Last week, our church and a wide-ranging camp community said goodbye to Overnight Camp. A decades-long ministry that bore sweet and plentiful fruit in the lives of many.
Church, I cried during our last morning worship watching kids aged baby to teens singing and dancing about God’s goodness and faithfulness. We were all smudged with dirt or still wet from polar bear dip swims. We were all terribly sleepy from the long days of activity and sunshine. We were all moved by God’s Spirit to worship him and give him the glory for an incredible week, for an incredible legacy, of overnight camp.
It was my hard job to help our campers and staff say goodbye to overnight camp, a job for which I am nonetheless deeply grateful and will always feel was a high privilege. I am filled with gratitude because God met us in profound ways as we ended this ministry, and I think some lessons and truths can only be learned when we participate in something ending. The timeless wisdom of Ecclesiastes 3, "For everything there is a season, and a time for every matter under heaven: ... a time to weep, and a time to laugh; a time to mourn, and a time to dance", echoed through camp. I discovered in our collective sorrow a gentle whisper from God saying “trust me in what comes next.”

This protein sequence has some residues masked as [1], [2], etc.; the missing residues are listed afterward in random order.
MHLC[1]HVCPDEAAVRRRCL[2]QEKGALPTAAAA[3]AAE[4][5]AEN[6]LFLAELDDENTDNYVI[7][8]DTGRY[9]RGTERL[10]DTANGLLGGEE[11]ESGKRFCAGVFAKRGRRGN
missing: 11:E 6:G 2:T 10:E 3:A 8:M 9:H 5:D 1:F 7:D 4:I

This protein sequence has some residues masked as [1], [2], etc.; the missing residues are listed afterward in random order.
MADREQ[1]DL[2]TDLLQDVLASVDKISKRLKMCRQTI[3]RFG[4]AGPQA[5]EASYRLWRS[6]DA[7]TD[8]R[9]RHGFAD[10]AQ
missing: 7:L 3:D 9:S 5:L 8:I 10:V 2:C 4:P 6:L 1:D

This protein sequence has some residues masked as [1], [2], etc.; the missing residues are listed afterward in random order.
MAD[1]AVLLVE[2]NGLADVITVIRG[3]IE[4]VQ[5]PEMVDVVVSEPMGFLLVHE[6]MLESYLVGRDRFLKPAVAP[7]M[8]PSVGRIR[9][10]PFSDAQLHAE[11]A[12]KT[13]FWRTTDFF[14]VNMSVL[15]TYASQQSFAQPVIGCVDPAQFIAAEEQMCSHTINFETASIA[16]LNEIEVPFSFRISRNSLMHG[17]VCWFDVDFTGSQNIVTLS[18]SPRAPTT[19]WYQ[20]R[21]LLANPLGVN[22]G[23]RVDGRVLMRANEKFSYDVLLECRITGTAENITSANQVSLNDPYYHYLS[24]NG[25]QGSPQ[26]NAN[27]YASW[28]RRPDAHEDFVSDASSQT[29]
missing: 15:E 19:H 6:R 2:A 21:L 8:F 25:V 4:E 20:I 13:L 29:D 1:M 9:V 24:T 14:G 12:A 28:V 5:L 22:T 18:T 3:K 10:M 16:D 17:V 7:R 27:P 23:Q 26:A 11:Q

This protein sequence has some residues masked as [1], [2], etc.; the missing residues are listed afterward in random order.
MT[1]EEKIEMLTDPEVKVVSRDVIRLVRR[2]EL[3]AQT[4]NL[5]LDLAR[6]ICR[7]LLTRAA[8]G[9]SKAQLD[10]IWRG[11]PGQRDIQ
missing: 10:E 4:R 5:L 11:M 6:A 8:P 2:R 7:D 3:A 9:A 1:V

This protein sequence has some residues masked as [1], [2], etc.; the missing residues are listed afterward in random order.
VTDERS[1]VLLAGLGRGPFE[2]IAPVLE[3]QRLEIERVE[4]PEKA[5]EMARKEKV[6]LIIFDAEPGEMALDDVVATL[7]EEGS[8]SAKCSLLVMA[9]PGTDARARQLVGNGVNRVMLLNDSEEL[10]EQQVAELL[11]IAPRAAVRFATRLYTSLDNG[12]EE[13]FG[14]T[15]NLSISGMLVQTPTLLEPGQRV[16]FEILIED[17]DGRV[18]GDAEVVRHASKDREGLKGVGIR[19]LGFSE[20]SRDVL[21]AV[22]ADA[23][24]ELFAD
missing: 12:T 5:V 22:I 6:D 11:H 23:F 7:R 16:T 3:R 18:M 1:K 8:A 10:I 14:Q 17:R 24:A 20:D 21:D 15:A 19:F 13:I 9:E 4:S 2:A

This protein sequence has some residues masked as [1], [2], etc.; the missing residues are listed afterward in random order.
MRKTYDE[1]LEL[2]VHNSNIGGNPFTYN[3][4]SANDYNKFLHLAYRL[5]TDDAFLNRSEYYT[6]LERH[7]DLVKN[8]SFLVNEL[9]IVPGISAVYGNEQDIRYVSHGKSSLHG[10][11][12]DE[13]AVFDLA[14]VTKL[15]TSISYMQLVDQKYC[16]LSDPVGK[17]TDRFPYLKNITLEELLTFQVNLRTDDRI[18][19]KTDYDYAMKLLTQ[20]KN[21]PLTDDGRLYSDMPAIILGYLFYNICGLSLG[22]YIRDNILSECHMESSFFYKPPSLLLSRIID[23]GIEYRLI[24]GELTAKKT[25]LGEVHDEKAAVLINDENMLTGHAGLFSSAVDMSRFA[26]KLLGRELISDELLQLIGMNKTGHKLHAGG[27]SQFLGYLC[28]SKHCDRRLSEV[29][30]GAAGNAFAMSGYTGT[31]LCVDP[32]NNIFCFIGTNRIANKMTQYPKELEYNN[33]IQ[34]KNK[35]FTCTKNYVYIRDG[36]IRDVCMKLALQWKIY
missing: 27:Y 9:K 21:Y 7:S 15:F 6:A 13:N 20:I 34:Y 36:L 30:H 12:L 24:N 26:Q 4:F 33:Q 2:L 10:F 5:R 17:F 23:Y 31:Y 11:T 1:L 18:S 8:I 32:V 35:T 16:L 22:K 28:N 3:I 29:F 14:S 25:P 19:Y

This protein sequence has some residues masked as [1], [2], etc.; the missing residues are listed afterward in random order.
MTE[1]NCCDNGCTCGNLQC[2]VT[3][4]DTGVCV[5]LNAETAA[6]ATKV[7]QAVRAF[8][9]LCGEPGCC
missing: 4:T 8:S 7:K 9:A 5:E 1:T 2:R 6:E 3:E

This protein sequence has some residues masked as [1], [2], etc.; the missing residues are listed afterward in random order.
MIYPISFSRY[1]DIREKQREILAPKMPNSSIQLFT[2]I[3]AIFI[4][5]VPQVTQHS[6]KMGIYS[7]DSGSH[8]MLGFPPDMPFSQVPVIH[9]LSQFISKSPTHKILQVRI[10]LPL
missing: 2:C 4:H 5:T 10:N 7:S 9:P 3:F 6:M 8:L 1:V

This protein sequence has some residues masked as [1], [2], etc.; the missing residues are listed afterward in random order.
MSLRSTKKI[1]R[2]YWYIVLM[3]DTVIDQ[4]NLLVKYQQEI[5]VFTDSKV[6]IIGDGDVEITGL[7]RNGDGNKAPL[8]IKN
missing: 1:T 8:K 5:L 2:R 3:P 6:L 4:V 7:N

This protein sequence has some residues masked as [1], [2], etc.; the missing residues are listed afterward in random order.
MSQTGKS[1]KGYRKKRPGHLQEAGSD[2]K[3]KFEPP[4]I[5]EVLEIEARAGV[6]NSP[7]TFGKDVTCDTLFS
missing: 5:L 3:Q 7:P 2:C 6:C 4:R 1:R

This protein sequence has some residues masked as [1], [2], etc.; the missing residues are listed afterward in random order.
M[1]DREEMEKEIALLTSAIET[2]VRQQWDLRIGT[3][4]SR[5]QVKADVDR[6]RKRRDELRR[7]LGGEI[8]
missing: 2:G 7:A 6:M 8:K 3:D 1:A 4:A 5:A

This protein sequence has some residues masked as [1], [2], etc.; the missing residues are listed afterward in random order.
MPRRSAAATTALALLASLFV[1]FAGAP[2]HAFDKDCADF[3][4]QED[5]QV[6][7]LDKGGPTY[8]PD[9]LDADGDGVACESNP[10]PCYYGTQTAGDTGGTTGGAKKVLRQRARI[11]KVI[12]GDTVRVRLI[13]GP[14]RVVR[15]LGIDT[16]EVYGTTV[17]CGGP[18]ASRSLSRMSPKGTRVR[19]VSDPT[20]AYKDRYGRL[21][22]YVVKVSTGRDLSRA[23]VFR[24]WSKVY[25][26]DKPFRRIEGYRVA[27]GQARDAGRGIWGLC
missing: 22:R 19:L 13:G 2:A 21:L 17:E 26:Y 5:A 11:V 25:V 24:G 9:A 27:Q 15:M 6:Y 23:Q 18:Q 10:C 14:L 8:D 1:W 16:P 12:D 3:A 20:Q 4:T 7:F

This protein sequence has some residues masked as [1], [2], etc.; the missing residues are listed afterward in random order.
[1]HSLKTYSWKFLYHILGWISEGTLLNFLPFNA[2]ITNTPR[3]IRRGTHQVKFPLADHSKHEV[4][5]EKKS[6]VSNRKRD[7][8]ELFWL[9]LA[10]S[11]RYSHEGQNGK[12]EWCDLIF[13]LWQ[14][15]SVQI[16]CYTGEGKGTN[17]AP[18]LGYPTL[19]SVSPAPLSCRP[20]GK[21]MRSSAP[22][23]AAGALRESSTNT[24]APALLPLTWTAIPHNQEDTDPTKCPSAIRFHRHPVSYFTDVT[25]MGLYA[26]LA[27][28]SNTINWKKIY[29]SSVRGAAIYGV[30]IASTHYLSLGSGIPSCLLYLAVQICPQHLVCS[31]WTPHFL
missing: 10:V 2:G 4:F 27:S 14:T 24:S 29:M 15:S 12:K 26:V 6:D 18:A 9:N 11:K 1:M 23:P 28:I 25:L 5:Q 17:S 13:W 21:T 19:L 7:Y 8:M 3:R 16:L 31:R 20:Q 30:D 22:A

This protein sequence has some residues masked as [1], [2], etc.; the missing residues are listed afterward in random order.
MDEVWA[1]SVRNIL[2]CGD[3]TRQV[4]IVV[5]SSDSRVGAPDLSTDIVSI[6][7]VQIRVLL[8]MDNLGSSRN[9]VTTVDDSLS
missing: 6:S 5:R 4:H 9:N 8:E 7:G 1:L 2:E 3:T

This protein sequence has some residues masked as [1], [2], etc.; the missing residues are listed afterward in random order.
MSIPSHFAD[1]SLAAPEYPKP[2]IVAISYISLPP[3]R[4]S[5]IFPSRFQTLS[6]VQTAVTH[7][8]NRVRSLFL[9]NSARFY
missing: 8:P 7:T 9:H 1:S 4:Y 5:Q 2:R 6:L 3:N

On Tuesday we taught a Bible study about faith, inviting campers to explore what faith means, to apply in their everyday lives the definition Paul gives us in Hebrews 11: “Now faith is the substance of things hoped for, the evidence of things not seen.”
On the last day of camp, Saturday, all the leaders and campers had an opportunity to practice faith, to ask God for a greater gift of faith, as we have to trust his promises and hope for good things even as this good thing—overnight camp—is over.
I remembered that God does not shortchange anyone, his promises for our thriving and our belovedness are not dependent on earthly programs (although God delights in and works through them all the time!) His promises are eternal and enduring, his Spirit is with us even when our friends or family are not.
There is also hope in “fallow fields.” There is no dry ground in ending Overnight, just rich soil resting while we discern what God asks us to plant next. We are listening for his “still small voice” as I was reminded when our new worship pastor, Kristen Westwood, came up to camp for a few days and taught us a new song with those words.
"Not a shout, or loud and banging timpanis
But a still small voice
You can run or even just ignore the plea
Of the still small voice
The Spirit calls
He wants to change your heart
So listen to the still small voice"